Many apps and games which are free to download make their revenue from the litany of in-app purchases. Money.co.uk has discovered what proportion of ‘free’ apps on the Google Android Store have the potential for hidden costs.
Many apps and games, which are free to download, make their revenue from in-app purchases. For a large chunk of these games, these purchases improve or provide advantages during the gaming experience. However, it’s not just the adult games that have these. Many of the games that are also aimed at children have the option to make in-app purchases as well.
With this in mind, money.co.uk has analysed what proportion of ‘free’ apps on the Google Android Store have this potential for hidden costs. We've looked at how expensive they are, the potential revenue, and the parents’ attitude towards in-app purchases.
We examined the ‘Top Free Games’ section of the Google Play store, which contains the 50 most popular free apps organised by downloads. We analysed this chart and discovered that these downloads have a lot more costs associated than meets the eye.
Almost two-thirds (58%) of the games analysed, contained microtransactions, with only 21 of the ‘free games’ not offering-app purchase as part of their experience. Some of the highest in-app purchases clocked in at hundreds of pounds, while the average across the entire chart was £15.51.
Considering the download numbers, which are over 40,000,000 and the 2016 study on Global In-App Purchasing Trends, which stated that just 5% of users who install apps make in-app purchases, we can estimate that the revenue earned by these free apps is £630,655,450.
Of the British parents we surveyed, 80% had made in-app purchases, and within that space, a further 79% had been put off making a purchase because of the price.
The Google Play store’s charts include a specific set for Children, specifically for ‘Ages up to 5’, ‘Ages 6-8’ and ‘Ages 9-12’. We analysed the Top 50 within each of these categories and looked at the number of in-app purchases listed on each app’s information page.
A vast majority of children’s apps had in-app purchases, 41 of the 50, or 82%, of the apps offer in-app purchases as part of the gaming experience. The average cost of an in-app purchase was £5.00 less than the overall game chart, but still just over £10. When factoring in the number of downloads and installs, this works out to a potential revenue of £457,711,200 for developers in the free children’s app market.
We asked British parents for their opinions on the app market in order to gauge the effect this might have on younger app users. 83% said that they have let their child use apps unattended, with 30% of that group letting that occur often, and 11% letting it happen always.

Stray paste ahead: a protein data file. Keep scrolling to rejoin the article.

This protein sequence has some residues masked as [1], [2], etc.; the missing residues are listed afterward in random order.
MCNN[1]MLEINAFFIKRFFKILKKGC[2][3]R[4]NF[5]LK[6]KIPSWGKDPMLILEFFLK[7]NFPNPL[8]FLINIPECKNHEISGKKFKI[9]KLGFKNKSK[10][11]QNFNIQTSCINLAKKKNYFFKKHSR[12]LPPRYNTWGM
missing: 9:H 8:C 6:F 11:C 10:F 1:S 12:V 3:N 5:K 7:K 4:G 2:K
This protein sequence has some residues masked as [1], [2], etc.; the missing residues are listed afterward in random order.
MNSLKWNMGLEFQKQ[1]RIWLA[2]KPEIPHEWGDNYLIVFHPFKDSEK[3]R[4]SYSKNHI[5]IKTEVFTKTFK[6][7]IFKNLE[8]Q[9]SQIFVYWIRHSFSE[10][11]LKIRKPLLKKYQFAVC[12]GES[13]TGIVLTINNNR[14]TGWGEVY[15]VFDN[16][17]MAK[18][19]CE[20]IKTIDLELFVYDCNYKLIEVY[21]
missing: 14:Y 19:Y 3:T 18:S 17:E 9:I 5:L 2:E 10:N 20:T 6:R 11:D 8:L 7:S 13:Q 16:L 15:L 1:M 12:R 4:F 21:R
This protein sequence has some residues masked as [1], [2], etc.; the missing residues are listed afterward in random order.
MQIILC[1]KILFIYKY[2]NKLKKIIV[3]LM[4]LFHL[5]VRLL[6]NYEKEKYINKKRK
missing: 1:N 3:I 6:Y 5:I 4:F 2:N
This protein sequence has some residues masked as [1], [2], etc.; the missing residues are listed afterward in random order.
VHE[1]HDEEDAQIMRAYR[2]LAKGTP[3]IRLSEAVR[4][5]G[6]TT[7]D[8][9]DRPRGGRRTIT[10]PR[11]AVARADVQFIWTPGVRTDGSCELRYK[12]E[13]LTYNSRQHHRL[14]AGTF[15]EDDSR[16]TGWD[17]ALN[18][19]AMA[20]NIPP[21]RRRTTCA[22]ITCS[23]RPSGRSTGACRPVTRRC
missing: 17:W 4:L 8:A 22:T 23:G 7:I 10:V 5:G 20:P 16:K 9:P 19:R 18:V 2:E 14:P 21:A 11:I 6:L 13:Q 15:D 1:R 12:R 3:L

Despite the popularity for children's and educational apps to have in-app purchases half of parents disagreed with the practice, compared to only a quarter, which agreed. Furthermore, 45% of Brits said they had accidentally made purchases through the app service, highlighting how easy it can be for anyone using an app to accidentally purchase an item.
If you have found yourself in a situation where your child has overspent money on in app purchases, you could consider having a credit card linked to your account. As well as a credit card allowing you to make regular payments, it equips you with better protection.
Due to section 75 of the Consumer Credit Act 1974, you have rights to claim a refund from your credit card provider if something goes wrong when spending between £100 and £30,000.
This will arm you with the extra protection needed, next time your child racks up an unwanted purchase through an app. You would simply have to approach your credit company to let them know about this to obtain the money.
Read money.co.uk's guide How Section 75 of the Consumer Credit Act Protects Your Credit Card to discover more.
We scraped and subsequently analysed the Google Play store in order to determine the average cost of in-app purchases on the ‘Free Section’ and ‘Paid Section’ of the site. The scrape and data analysis was performed on the 1st of September 2020.
We took the top 50 apps for each section and subsequently used their listing under ‘in-app purchases’ to take a median of the price. We removed obvious anomalies and then used the download number and the study showing 5% of users made purchases within a downloaded app to understand the total costs that they had incurred.
*Survey of 2,002 UK parents of children aged 0-12 run on behalf of money.co.uk.